Synthetic 'Pot' Relieves Arthritis Pain

Chemical may help ease pain, joint destruction, says new research

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HealthDay Reporter

WEDNESDAY, Aug. 21, 2002 (HealthDayNews) -- A man-made molecule may change the debate over medical marijuana.

The compound, called ajulemic acid (AjA), is a synthetic chemical that's structurally similar to tetrahydrocannabinol (THC), the active ingredient in pot. However, it doesn't seem to interact with brain cells in the same way as the plant form, and it generates no "high," unlike marijuana or even occasionally Marinol, a molecular mimic of THC that's prescribed for the nausea associated with AIDS and cancer treatment.

AjA has shown promise in a variety of conditions, from multiple sclerosis, in which it helps ease muscle spasms and pain, to cancer, in which it seems to have the ability at high doses to quash tumor growth.

Now it appears to also show promise in the treatment of arthritis, according to new research by the University of Massachusetts chemist who helped discover AjA's properties and owns patents on it.

Sumner Burstein's earlier work in rats showed the compound almost completely blocked the joint destruction in the rodent version of rheumatoid arthritis, a crippling disorder for people. It also led to significant, though less powerful, effects on pain and inflammation.

The impetus for developing ajulemic acid fell out of Burstein's discovery years ago that the principle breakdown product of THC in the body had mild anti-inflammatory effects.

In the new work, Burstein and his colleagues tested AjA in both rat cells and blood samples from healthy human volunteers. They found AjA had a dose-dependent effect on two key immune system chemicals called interleukin-1b (IL-1b) and tumor-necrosis factor-alpha (TNF-a).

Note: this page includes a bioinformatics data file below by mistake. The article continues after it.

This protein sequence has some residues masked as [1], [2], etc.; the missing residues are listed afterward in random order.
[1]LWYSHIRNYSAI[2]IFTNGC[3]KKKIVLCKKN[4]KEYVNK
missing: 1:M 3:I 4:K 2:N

Intriguingly, Burstein says, the synthetic molecule muzzled IL-1b, which in arthritis is an agent involved in joint destruction. Yet, it was less potent against TNF-a.

The data "really fits perfectly" with the initial rat study, conducted in 1998, says Burstein, who was to present his findings today at the American Chemical Society's annual meeting in Boston.

"We got significant decreases in both, but I would say when you compare the two of them that there's no question that the effect on bone damage was much, much more significant" than the reduction in pain and inflammation, he adds.

Even so, Burstein says, AjA appears to be as potent an agent against arthritis pain and swelling as the most powerful drugs on the market.

What's more, he believes the synthetic chemical will have fewer side effects on the gut, kidneys and other organs than non-steroidal anti-inflammatory compounds such as ibuprofen, aspirin or even the newer cox-2 inhibitors.

The substance is being developed as CT-3 by the Lexington, Mass.-based biotech firm Indevus Pharmaceuticals. German scientists are currently testing CT-3 in a small study of people with chronic pain. Results of that trial should be reported in the coming months.

However, it already has raised some professional skepticism.

Dr. Jody Corey-Bloom, a marijuana expert at the University of California, San Diego (UCSD), says she's not familiar with AjA. But, she adds, "none of the [synthetic THC compounds] to date have been very impressive. Marinol's on the market, and nobody likes it."

Corey-Bloom, part of UCSD's Center for Medicinal Cannabis Research, says her patients complain that taking the synthetic drug doesn't offer them the same relief as inhaled marijuana.

What To Do

The Institute of Medicine has a report on medical marijuana, as does the Schaffer Library of Drug Policy.

SOURCES: Sumner Burstein, Ph.D., professor, biochemistry and molecular pharmacology, University of Massachusetts Medical School, Worcester; Jody Corey-Bloom, M.D., Ph.D., professor, neurosciences, University of California, San Diego; Aug. 21, 2002, presentation, American Chemical Society annual meeting, Boston

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